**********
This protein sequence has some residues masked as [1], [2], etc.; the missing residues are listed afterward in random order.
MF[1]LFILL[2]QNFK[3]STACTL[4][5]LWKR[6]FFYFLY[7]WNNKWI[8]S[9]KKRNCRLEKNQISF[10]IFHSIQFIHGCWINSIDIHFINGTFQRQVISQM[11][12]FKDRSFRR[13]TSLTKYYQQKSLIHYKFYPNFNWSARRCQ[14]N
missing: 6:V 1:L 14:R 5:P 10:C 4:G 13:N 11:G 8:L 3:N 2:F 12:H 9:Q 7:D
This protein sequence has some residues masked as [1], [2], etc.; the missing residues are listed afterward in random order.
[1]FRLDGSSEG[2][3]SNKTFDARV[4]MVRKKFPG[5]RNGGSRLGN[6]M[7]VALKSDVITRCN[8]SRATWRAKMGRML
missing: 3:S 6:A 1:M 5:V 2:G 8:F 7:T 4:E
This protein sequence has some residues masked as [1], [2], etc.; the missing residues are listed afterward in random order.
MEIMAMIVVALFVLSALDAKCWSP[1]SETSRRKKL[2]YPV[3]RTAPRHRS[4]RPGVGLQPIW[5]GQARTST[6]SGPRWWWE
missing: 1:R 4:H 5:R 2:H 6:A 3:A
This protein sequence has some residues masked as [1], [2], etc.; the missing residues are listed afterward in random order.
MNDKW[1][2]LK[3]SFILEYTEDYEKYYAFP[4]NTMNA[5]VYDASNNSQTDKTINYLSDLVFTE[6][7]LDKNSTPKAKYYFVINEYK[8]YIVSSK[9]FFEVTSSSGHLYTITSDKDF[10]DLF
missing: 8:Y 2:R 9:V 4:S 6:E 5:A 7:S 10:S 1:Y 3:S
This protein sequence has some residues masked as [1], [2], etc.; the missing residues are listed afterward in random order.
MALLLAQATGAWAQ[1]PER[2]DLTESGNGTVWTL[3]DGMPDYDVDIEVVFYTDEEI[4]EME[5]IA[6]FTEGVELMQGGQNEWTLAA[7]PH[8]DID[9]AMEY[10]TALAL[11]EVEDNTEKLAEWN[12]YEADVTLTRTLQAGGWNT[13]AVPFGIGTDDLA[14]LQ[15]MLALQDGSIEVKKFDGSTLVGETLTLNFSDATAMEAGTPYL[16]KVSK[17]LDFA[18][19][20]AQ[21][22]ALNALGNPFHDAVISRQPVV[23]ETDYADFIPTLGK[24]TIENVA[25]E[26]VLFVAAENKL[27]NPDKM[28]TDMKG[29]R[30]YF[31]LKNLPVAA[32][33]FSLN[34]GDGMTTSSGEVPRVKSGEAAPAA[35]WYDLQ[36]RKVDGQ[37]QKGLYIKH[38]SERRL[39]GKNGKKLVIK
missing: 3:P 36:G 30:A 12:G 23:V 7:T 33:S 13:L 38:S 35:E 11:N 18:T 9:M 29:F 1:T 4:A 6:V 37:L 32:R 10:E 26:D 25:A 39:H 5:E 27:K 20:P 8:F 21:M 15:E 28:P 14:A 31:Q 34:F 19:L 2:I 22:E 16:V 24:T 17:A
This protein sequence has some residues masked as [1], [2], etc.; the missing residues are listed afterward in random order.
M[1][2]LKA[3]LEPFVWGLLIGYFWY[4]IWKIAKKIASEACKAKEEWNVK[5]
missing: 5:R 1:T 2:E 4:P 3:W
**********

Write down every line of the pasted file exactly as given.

This protein sequence has some residues masked as [1], [2], etc.; the missing residues are listed afterward in random order.
MF[1]LFILL[2]QNFK[3]STACTL[4][5]LWKR[6]FFYFLY[7]WNNKWI[8]S[9]KKRNCRLEKNQISF[10]IFHSIQFIHGCWINSIDIHFINGTFQRQVISQM[11][12]FKDRSFRR[13]TSLTKYYQQKSLIHYKFYPNFNWSARRCQ[14]N
missing: 6:V 1:L 14:R 5:P 10:C 4:G 13:N 11:G 8:L 3:N 2:F 12:H 9:Q 7:D
This protein sequence has some residues masked as [1], [2], etc.; the missing residues are listed afterward in random order.
[1]FRLDGSSEG[2][3]SNKTFDARV[4]MVRKKFPG[5]RNGGSRLGN[6]M[7]VALKSDVITRCN[8]SRATWRAKMGRML
missing: 3:S 6:A 1:M 5:V 2:G 8:F 7:T 4:E
This protein sequence has some residues masked as [1], [2], etc.; the missing residues are listed afterward in random order.
MEIMAMIVVALFVLSALDAKCWSP[1]SETSRRKKL[2]YPV[3]RTAPRHRS[4]RPGVGLQPIW[5]GQARTST[6]SGPRWWWE
missing: 1:R 4:H 5:R 2:H 6:A 3:A
This protein sequence has some residues masked as [1], [2], etc.; the missing residues are listed afterward in random order.
MNDKW[1][2]LK[3]SFILEYTEDYEKYYAFP[4]NTMNA[5]VYDASNNSQTDKTINYLSDLVFTE[6][7]LDKNSTPKAKYYFVINEYK[8]YIVSSK[9]FFEVTSSSGHLYTITSDKDF[10]DLF
missing: 8:Y 2:R 9:V 4:S 6:E 5:A 7:S 10:S 1:Y 3:S
This protein sequence has some residues masked as [1], [2], etc.; the missing residues are listed afterward in random order.
MALLLAQATGAWAQ[1]PER[2]DLTESGNGTVWTL[3]DGMPDYDVDIEVVFYTDEEI[4]EME[5]IA[6]FTEGVELMQGGQNEWTLAA[7]PH[8]DID[9]AMEY[10]TALAL[11]EVEDNTEKLAEWN[12]YEADVTLTRTLQAGGWNT[13]AVPFGIGTDDLA[14]LQ[15]MLALQDGSIEVKKFDGSTLVGETLTLNFSDATAMEAGTPYL[16]KVSK[17]LDFA[18][19][20]AQ[21][22]ALNALGNPFHDAVISRQPVV[23]ETDYADFIPTLGK[24]TIENVA[25]E[26]VLFVAAENKL[27]NPDKM[28]TDMKG[29]R[30]YF[31]LKNLPVAA[32][33]FSLN[34]GDGMTTSSGEVPRVKSGEAAPAA[35]WYDLQ[36]RKVDGQ[37]QKGLYIKH[38]SERRL[39]GKNGKKLVIK
missing: 3:P 36:G 30:A 12:G 23:V 7:T 33:S 13:L 38:S 35:E 11:N 18:T 9:M 29:F 1:T 4:A 6:V 37:L 32:R 10:E 26:D 25:A 39:H 5:E 27:K 20:P 8:F 21:M 15:E 28:P 14:A 31:Q 34:F 19:L 2:I 22:E 16:V 24:T 17:A
This protein sequence has some residues masked as [1], [2], etc.; the missing residues are listed afterward in random order.
M[1][2]LKA[3]LEPFVWGLLIGYFWY[4]IWKIAKKIASEACKAKEEWNVK[5]
missing: 5:R 1:T 2:E 4:P 3:W